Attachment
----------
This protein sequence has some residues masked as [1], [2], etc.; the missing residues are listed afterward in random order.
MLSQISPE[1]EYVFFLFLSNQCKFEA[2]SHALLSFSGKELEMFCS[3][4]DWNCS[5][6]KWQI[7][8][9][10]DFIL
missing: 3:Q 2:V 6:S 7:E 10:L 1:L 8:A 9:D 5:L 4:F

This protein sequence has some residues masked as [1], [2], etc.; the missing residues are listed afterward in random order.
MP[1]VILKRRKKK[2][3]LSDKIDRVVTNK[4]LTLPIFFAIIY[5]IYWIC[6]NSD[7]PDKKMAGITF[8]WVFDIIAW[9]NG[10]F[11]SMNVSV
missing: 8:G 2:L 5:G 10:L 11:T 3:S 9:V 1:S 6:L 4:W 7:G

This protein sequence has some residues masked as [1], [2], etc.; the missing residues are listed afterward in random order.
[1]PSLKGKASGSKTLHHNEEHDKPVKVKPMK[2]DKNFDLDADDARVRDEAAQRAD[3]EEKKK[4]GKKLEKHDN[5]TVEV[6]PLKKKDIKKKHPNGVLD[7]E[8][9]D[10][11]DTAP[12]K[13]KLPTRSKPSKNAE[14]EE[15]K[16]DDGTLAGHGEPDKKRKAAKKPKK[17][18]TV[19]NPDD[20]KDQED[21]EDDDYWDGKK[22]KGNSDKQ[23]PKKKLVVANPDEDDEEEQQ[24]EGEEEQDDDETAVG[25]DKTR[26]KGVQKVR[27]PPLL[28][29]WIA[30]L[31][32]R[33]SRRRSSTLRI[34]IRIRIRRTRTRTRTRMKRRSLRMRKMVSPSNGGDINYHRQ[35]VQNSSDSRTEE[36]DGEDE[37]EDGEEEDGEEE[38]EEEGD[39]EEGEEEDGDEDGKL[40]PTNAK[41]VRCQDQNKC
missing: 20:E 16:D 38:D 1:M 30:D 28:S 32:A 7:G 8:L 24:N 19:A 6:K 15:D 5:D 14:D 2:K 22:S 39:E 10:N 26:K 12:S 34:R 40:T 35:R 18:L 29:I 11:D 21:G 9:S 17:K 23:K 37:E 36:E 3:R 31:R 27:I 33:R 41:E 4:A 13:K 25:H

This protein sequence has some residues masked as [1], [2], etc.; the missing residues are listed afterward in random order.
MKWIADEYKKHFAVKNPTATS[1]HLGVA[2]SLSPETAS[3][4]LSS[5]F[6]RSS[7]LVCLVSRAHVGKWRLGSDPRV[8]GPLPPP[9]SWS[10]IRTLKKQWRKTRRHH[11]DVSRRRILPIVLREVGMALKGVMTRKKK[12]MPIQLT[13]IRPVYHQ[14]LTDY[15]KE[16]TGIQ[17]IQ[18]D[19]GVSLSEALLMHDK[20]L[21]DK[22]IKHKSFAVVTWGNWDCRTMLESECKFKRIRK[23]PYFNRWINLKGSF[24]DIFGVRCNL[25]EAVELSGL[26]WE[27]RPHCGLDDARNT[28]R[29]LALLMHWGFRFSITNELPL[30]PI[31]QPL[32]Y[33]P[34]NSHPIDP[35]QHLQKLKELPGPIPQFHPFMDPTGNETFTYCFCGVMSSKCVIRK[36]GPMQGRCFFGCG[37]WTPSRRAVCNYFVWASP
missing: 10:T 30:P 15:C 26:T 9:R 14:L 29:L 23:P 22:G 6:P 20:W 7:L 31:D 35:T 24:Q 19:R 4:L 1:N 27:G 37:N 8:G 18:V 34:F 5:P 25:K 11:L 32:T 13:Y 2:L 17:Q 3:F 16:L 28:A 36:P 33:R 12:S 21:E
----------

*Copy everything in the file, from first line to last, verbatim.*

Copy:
This protein sequence has some residues masked as [1], [2], etc.; the missing residues are listed afterward in random order.
MLSQISPE[1]EYVFFLFLSNQCKFEA[2]SHALLSFSGKELEMFCS[3][4]DWNCS[5][6]KWQI[7][8][9][10]DFIL
missing: 3:Q 2:V 6:S 7:E 10:L 1:L 8:A 9:D 5:L 4:F

This protein sequence has some residues masked as [1], [2], etc.; the missing residues are listed afterward in random order.
MP[1]VILKRRKKK[2][3]LSDKIDRVVTNK[4]LTLPIFFAIIY[5]IYWIC[6]NSD[7]PDKKMAGITF[8]WVFDIIAW[9]NG[10]F[11]SMNVSV
missing: 8:G 2:L 5:G 10:L 11:T 3:S 9:V 1:S 6:L 4:W 7:G

This protein sequence has some residues masked as [1], [2], etc.; the missing residues are listed afterward in random order.
[1]PSLKGKASGSKTLHHNEEHDKPVKVKPMK[2]DKNFDLDADDARVRDEAAQRAD[3]EEKKK[4]GKKLEKHDN[5]TVEV[6]PLKKKDIKKKHPNGVLD[7]E[8][9]D[10][11]DTAP[12]K[13]KLPTRSKPSKNAE[14]EE[15]K[16]DDGTLAGHGEPDKKRKAAKKPKK[17][18]TV[19]NPDD[20]KDQED[21]EDDDYWDGKK[22]KGNSDKQ[23]PKKKLVVANPDEDDEEEQQ[24]EGEEEQDDDETAVG[25]DKTR[26]KGVQKVR[27]PPLL[28][29]WIA[30]L[31][32]R[33]SRRRSSTLRI[34]IRIRIRRTRTRTRTRMKRRSLRMRKMVSPSNGGDINYHRQ[35]VQNSSDSRTEE[36]DGEDE[37]EDGEEEDGEEE[38]EEEGD[39]EEGEEEDGDEDGKL[40]PTNAK[41]VRCQDQNKC
missing: 20:E 16:D 38:D 1:M 30:D 28:S 32:A 7:G 8:L 24:N 19:A 6:K 15:D 5:D 14:D 2:K 22:S 39:E 10:N 26:K 12:S 34:R 40:T 35:R 18:L 29:I 11:D 21:G 9:S 17:K 23:K 37:E 36:E 3:R 31:R 27:I 33:R 41:E 4:A 13:K 25:H

This protein sequence has some residues masked as [1], [2], etc.; the missing residues are listed afterward in random order.
MKWIADEYKKHFAVKNPTATS[1]HLGVA[2]SLSPETAS[3][4]LSS[5]F[6]RSS[7]LVCLVSRAHVGKWRLGSDPRV[8]GPLPPP[9]SWS[10]IRTLKKQWRKTRRHH[11]DVSRRRILPIVLREVGMALKGVMTRKKK[12]MPIQLT[13]IRPVYHQ[14]LTDY[15]KE[16]TGIQ[17]IQ[18]D[19]GVSLSEALLMHDK[20]L[21]DK[22]IKHKSFAVVTWGNWDCRTMLESECKFKRIRK[23]PYFNRWINLKGSF[24]DIFGVRCNL[25]EAVELSGL[26]WE[27]RPHCGLDDARNT[28]R[29]LALLMHWGFRFSITNELPL[30]PI[31]QPL[32]Y[33]P[34]NSHPIDP[35]QHLQKLKELPGPIPQFHPFMDPTGNETFTYCFCGVMSSKCVIRK[36]GPMQGRCFFGCG[37]WTPSRRAVCNYFVWASP
missing: 10:T 30:P 15:C 26:T 9:R 14:L 29:L 23:P 22:G 6:P 20:W 7:L 31:D 35:T 24:Q 19:R 4:L 1:N 27:G 37:N 8:G 18:V 34:F 5:P 25:K 11:L 32:T 13:Y 2:L 17:Q 3:F 16:L 28:A 36:P 33:R 12:S 21:E